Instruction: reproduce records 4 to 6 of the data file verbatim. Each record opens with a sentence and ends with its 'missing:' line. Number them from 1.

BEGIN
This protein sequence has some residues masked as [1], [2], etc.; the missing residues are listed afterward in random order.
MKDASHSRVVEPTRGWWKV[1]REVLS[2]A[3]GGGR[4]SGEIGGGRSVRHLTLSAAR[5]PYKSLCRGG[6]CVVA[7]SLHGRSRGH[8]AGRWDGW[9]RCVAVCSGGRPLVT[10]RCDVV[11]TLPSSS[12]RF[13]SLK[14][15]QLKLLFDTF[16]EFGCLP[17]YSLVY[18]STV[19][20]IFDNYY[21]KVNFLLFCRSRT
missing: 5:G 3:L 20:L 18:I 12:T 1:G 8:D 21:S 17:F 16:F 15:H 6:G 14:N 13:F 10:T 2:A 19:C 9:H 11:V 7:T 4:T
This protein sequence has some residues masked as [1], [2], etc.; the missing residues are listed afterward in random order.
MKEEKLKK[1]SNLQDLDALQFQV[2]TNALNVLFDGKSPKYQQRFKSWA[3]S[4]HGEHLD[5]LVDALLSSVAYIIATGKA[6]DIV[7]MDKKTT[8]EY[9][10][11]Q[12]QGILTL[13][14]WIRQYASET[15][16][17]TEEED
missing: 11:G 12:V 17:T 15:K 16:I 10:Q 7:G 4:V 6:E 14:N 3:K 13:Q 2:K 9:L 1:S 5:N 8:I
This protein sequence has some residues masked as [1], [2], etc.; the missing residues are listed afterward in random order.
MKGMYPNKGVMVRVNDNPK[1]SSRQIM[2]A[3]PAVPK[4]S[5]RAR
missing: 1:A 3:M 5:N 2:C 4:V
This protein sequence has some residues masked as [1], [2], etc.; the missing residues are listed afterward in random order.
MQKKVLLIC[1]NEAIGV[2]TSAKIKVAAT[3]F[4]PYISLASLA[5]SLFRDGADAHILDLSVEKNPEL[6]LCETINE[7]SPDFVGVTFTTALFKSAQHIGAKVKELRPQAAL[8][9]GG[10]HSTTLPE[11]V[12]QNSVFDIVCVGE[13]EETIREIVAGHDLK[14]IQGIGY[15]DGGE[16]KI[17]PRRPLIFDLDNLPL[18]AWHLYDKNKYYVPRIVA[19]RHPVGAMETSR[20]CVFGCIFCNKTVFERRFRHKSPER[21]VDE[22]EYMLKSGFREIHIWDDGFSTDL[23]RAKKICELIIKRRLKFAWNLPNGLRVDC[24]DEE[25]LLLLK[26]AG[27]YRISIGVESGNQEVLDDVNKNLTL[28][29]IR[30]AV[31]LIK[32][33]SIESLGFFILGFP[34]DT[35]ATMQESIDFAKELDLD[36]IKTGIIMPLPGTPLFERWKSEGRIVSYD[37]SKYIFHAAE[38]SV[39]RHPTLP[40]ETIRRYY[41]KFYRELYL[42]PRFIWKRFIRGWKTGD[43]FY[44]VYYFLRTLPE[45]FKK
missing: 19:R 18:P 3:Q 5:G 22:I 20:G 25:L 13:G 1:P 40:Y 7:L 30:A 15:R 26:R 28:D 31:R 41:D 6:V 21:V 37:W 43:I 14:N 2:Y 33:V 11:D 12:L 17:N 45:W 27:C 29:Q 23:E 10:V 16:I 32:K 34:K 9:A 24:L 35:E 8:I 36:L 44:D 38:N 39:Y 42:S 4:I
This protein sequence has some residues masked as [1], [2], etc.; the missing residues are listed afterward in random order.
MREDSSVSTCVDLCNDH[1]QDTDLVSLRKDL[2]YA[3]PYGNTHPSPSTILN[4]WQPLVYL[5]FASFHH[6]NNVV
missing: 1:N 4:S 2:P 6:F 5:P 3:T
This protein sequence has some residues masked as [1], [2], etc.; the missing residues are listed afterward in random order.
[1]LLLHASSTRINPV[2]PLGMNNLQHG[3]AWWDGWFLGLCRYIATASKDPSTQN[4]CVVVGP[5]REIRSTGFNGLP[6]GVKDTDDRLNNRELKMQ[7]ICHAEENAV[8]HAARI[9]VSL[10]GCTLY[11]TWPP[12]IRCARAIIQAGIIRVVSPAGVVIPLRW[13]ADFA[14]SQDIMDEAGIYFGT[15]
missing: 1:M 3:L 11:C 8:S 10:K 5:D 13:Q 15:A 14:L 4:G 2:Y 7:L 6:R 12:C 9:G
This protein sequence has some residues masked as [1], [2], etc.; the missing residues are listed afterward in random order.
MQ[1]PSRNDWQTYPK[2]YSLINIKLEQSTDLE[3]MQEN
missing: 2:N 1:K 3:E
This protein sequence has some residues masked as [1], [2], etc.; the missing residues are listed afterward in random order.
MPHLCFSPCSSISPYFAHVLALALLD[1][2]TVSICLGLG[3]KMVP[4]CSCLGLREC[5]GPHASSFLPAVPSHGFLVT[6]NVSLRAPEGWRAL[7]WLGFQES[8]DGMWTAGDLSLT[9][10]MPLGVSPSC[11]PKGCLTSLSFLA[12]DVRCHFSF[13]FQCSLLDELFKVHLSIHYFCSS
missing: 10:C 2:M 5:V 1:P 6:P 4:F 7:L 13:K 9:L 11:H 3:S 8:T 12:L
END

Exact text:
This protein sequence has some residues masked as [1], [2], etc.; the missing residues are listed afterward in random order.
MQKKVLLIC[1]NEAIGV[2]TSAKIKVAAT[3]F[4]PYISLASLA[5]SLFRDGADAHILDLSVEKNPEL[6]LCETINE[7]SPDFVGVTFTTALFKSAQHIGAKVKELRPQAAL[8][9]GG[10]HSTTLPE[11]V[12]QNSVFDIVCVGE[13]EETIREIVAGHDLK[14]IQGIGY[15]DGGE[16]KI[17]PRRPLIFDLDNLPL[18]AWHLYDKNKYYVPRIVA[19]RHPVGAMETSR[20]CVFGCIFCNKTVFERRFRHKSPER[21]VDE[22]EYMLKSGFREIHIWDDGFSTDL[23]RAKKICELIIKRRLKFAWNLPNGLRVDC[24]DEE[25]LLLLK[26]AG[27]YRISIGVESGNQEVLDDVNKNLTL[28][29]IR[30]AV[31]LIK[32][33]SIESLGFFILGFP[34]DT[35]ATMQESIDFAKELDLD[36]IKTGIIMPLPGTPLFERWKSEGRIVSYD[37]SKYIFHAAE[38]SV[39]RHPTLP[40]ETIRRYY[41]KFYRELYL[42]PRFIWKRFIRGWKTGD[43]FY[44]VYYFLRTLPE[45]FKK
missing: 19:R 18:P 3:Q 5:G 22:I 20:G 25:L 13:G 1:P 40:Y 7:L 30:A 15:R 26:R 28:D 31:R 41:D 6:V 21:V 37:W 43:I 14:N 2:Y 33:V 11:D 12:L 17:N 45:W 27:C 29:Q 23:E 10:V 16:I 32:K 34:K 9:A 24:L 35:E 8:I 36:L 44:D 38:N 39:Y 42:S 4:I
This protein sequence has some residues masked as [1], [2], etc.; the missing residues are listed afterward in random order.
MREDSSVSTCVDLCNDH[1]QDTDLVSLRKDL[2]YA[3]PYGNTHPSPSTILN[4]WQPLVYL[5]FASFHH[6]NNVV
missing: 1:N 4:S 2:P 6:F 5:P 3:T
This protein sequence has some residues masked as [1], [2], etc.; the missing residues are listed afterward in random order.
[1]LLLHASSTRINPV[2]PLGMNNLQHG[3]AWWDGWFLGLCRYIATASKDPSTQN[4]CVVVGP[5]REIRSTGFNGLP[6]GVKDTDDRLNNRELKMQ[7]ICHAEENAV[8]HAARI[9]VSL[10]GCTLY[11]TWPP[12]IRCARAIIQAGIIRVVSPAGVVIPLRW[13]ADFA[14]SQDIMDEAGIYFGT[15]
missing: 1:M 3:L 11:C 8:S 10:K 5:D 13:Q 15:A 14:L 4:G 2:Y 7:L 6:R 12:C 9:G